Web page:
bi-monthly payment

I'm searching for the best way to set up a bi-monthly payment mortgage so that my saved interest and princiapl are reflected correctly.

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treasur2 wrote:

What version/year of Quicken?
What is "saved interest"?
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In addition to JP's questions: Was your mortgage established with 24 payments per year, so that EACH payment reduces principal and interest? OR, are you just making 1/2 of the planned monthly payment twice a month?
If the former, you'd pay slightly less interest (and slightly more principal) with each and every bi-monthly payment. If the latter, you'd need to ask your lender how they are recording the payments.
The mortgage note that you signed when you closed on the loan should state how many payments are expected over the life of the loan. For a 30-year mortgage, this would be 360 payments.
Also, your lender should be able to provide your with an "anticipated amortization schedule", showing how your outstanding loan amount would decrease with each required payment when you pay according to the loan documents.
Without knowing more about how your mortgage was set up, we can't possibly assist you.
db
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Quicken 2007 H&B. It was set up as a 30 fixed with a single payment. Now I'm having the lender withdrawl the payment in two parts of equal amount. I have not recieved a new amortization schedule.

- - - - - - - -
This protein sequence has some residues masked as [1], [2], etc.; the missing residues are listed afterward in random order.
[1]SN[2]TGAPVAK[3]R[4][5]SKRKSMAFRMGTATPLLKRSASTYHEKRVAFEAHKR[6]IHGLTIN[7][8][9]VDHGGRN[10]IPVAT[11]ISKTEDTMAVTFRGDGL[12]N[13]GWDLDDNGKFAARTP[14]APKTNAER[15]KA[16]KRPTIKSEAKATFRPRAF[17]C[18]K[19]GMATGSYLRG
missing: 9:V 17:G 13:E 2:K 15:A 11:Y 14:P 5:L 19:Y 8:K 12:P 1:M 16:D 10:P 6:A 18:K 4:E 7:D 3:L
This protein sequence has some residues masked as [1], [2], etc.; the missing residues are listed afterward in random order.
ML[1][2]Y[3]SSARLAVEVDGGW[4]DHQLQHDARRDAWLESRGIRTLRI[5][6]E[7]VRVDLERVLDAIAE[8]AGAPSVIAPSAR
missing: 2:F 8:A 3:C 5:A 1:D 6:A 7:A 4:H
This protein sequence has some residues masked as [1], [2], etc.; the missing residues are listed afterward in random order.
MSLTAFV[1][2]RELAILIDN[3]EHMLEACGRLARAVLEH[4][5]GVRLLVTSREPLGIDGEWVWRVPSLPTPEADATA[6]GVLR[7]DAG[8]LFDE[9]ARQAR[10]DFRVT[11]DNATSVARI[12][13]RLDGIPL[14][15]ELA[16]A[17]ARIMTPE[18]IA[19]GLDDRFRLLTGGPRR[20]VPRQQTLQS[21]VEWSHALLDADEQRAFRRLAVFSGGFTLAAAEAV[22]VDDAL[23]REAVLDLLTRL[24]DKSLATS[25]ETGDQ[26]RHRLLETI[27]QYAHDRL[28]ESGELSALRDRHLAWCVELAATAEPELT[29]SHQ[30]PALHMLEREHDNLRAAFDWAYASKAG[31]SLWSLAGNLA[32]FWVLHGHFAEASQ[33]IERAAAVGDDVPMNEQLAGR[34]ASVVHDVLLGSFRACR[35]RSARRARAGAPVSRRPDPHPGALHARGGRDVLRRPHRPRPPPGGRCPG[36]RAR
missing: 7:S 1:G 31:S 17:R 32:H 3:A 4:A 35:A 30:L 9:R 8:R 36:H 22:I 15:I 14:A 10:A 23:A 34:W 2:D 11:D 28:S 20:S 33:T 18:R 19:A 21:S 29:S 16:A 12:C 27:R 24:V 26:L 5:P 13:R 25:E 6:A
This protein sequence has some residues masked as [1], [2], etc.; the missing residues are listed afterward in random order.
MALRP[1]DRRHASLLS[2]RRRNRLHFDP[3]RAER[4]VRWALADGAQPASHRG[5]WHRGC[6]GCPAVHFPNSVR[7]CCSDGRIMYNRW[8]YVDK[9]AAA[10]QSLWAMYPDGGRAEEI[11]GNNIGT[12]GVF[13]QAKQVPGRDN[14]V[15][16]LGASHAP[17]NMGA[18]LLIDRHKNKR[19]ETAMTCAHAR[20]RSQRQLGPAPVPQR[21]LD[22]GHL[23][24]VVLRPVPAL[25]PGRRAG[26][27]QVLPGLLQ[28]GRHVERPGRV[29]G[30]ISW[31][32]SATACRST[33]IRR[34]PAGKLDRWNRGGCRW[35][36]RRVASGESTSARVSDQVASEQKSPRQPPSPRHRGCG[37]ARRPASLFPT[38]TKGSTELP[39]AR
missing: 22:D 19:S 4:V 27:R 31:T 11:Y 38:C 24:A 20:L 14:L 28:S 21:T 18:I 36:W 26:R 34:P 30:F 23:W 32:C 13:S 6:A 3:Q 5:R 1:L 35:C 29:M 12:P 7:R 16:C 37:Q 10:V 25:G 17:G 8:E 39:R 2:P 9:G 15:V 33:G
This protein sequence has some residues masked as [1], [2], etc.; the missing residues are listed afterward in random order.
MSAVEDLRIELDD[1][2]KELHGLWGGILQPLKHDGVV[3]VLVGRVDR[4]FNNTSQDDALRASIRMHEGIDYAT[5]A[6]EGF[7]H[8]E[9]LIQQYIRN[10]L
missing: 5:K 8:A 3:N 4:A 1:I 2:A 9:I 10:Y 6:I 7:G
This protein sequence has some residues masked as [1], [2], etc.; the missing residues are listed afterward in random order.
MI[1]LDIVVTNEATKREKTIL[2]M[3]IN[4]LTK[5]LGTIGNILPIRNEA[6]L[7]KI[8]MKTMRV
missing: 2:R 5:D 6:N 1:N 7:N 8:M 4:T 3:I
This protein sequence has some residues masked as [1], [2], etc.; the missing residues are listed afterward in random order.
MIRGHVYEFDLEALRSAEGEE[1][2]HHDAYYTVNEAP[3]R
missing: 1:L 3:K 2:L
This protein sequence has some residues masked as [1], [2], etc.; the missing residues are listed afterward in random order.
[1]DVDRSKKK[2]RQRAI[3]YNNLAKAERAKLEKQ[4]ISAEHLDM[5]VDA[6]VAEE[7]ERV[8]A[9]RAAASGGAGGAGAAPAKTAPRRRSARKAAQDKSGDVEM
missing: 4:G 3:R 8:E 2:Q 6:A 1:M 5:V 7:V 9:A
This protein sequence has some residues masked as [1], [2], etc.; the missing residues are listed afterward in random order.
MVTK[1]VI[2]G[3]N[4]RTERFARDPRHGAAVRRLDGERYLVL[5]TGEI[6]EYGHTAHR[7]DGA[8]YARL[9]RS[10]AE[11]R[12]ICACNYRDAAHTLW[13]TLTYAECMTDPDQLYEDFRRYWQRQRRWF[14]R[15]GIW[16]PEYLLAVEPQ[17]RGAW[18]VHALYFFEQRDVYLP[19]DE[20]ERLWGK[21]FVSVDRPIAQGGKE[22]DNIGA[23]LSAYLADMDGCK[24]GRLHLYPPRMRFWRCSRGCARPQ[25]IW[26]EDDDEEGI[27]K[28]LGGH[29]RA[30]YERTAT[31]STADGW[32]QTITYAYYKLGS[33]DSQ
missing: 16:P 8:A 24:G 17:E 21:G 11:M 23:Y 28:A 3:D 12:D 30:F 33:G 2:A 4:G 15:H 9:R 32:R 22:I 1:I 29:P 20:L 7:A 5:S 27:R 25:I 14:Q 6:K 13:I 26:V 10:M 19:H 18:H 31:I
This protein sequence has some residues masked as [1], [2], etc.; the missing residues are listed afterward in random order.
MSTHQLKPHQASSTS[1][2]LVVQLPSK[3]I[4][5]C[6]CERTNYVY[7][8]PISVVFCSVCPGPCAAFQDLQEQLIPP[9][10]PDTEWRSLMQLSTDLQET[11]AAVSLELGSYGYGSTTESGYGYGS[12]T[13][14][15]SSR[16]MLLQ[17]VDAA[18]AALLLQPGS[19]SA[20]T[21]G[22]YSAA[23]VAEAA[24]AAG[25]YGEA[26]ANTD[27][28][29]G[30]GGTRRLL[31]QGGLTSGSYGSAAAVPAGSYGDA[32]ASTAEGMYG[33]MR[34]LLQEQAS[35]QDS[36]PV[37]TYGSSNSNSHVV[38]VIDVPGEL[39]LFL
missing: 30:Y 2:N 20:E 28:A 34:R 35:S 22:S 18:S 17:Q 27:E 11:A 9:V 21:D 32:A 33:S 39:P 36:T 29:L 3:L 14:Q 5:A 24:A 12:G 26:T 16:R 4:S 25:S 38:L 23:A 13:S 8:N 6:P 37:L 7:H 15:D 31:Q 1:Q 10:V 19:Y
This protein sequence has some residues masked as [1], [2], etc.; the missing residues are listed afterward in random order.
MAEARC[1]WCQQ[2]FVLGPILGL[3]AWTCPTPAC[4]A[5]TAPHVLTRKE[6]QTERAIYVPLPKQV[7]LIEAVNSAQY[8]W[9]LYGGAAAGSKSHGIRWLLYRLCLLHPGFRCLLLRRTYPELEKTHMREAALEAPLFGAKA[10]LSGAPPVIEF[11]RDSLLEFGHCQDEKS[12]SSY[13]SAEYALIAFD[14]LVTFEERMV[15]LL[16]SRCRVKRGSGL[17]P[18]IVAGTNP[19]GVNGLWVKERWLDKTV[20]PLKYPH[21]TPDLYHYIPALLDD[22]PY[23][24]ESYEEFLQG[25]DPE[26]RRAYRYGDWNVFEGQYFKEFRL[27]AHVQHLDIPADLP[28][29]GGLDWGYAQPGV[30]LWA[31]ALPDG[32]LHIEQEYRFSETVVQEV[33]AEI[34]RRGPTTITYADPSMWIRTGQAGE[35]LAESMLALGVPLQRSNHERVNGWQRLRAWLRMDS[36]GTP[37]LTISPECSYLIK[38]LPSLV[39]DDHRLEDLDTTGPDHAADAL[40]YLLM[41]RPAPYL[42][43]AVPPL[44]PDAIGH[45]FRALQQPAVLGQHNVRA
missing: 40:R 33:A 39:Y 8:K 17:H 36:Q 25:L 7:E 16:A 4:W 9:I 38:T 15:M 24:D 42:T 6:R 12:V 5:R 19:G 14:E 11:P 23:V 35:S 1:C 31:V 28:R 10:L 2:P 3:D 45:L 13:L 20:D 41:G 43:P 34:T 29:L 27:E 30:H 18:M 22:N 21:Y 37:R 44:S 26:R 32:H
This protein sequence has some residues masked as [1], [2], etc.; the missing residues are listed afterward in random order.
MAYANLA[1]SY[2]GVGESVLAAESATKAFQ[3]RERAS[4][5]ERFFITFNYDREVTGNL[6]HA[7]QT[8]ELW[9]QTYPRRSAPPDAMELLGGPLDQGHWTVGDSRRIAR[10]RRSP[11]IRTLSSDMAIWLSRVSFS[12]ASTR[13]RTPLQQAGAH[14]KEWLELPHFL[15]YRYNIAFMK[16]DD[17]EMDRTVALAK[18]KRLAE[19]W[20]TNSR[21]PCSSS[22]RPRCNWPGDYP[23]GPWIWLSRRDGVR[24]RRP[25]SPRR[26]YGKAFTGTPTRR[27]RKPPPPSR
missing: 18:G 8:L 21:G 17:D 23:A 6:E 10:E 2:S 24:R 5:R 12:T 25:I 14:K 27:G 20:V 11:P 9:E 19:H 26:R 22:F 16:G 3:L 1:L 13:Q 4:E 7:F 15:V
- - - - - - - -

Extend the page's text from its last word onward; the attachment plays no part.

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You need to read the fine print closely on your lender agreement. In many cases they will take the money bi-weekly, but only apply it at the end of the month. This greatly reduces or eliminates the interest savings you may be expecting. A lot of times the lender will charge you for the privilege of doing this!
It's often better to just make extra principal payments yourself, either along with your monthly payment or as a separate payment. The only trick there is to make sure those payments are applied to the principle and not held in an escrow account. This also gives you the flexibility of skipping an extra payment when you need to.
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I'm very aware of the implications of how I pay it. My question regards getting into Quicken. Does quicken have a bi-monthly payment option, or does anyone have a fix or trick to make it work?
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You have YET to explain how your lender is handling the multiple payments.
Those on this board could provide multiple methods of how your payments MIGHT be handled.
THEY'RE ALL IRRELEVANT!!!
All that matters is how your lender is posting the payments. Put that explanation up here, and we can tell you how to record the transaction in Quicken.
db
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I have Quicken 2009D. I using the Loan Wizard I was able to set-up a Bi-Monthly Payment-Frequency with a Compounding Period of Monthly for a 30 Year Loan at 4%. It seems the functionality is there. I can also go into an existing loan and change the Frequency. However unless I know how the lender is accounting for this - I am really clueless to provide you a better answer because I would have to verify what I entered against their amortization schedule - which they should be able to provide and explain to you. Unless we understand how your lender accounts for it (the real world) all we can say the functionality appears to be here.